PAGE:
• *Led the nation in stakes victories 14 times.
• *Won the national money-won title 10 times
• *Won more races in a year than any other rider, 5 times.
• *Leading rider at Santa Anita a record 17 straight seasons from 1951-1967
• *Leading rider at Hollywood Park 18 seasons
• *President of the Jockey’s Guild for 15 years
• *Youngest, at the time, to be inducted into the National Museum of Racing and Hall of Fame
• *He’s been called, “racing’s best-known celebrity”
• “The world’s winningest rider”
*now ranked as the third winningest rider to Laffit Pincay, Jr. (1999) and Russell Baze (2006)
Hall of Fame jockey Chris McCarron: *McCarron’s middle daughter Stephanie was Shoe’s Goddaughter
“He was absolutely an anomaly. For his size at 95 pounds and a size 1 and a half shoe, he wasn’t supposed to be able to control a 1000 pound animal. It was just incredible to watch him out-think and out-maneuver everyone else.”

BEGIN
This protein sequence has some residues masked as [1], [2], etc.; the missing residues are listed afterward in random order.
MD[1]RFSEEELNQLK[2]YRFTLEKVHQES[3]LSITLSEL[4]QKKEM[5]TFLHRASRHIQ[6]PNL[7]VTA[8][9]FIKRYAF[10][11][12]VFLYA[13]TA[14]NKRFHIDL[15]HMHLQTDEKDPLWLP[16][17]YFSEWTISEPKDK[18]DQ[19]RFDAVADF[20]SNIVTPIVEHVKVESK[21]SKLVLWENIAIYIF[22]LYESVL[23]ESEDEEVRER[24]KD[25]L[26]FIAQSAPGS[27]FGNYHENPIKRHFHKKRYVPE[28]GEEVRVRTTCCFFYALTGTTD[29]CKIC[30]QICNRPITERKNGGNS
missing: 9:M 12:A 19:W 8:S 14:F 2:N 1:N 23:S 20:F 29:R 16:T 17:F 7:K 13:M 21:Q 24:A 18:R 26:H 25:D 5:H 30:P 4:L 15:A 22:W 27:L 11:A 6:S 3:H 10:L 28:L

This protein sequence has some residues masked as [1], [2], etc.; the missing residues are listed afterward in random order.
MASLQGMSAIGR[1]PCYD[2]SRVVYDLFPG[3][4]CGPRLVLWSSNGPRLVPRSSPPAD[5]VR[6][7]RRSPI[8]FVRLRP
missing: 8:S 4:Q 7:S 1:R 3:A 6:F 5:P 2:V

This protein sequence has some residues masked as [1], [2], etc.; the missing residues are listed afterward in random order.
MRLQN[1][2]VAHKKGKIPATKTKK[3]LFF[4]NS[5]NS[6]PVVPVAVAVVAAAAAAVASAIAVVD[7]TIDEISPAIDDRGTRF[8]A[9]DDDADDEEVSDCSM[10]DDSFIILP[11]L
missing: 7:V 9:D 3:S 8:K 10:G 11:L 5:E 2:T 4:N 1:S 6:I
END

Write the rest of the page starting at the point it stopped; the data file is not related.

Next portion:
“Lots of horses are difficult to ride, the great sportswriter, Jim Murray, once said, ‘Shoe didn’t just ride a horse, he played him like a piano.”
On Shoe as a prankster: “I was worried when I left Maryland that I would miss the camaraderie of the locker room that on the West coast the jocks would be stuffy and more professional. I hadn’t been there a week when I went to put on my boots and discovered they were glued to the floor, I found out later that Shoe had done it. He would put shaving cream in the silks and you’d throw your arm down in the sleeve when you rushing between a race… he would just sit back and laugh.”
“He had a tremendous impact as far as my career goes. All you had to do was emulate him to become a good rider. His ability goes without saying, his record speaks to that, but his kindness, his demeanor were unequal.”
“He never ruffled. His demeanor stayed the same whether he rode a million dollar winner or a claimer.”
“When he stood up on Gallant Man he let it roll. Lot of people would’ve been incredibly angry or upset to have received that suspension after the race. He handled it with plum. He was a classy individual.”
“It was wonderful (to ride with him) to have him in a good part of our lives, we were honored and privileged to have known the man.”
“Shoe was the exemplary leader of all jockeys. He’s an incredible example of what defines a professional.”
Frankie Brothers, Trainer:
"Shoe was always a class act and set the standard for other riders--in every respect."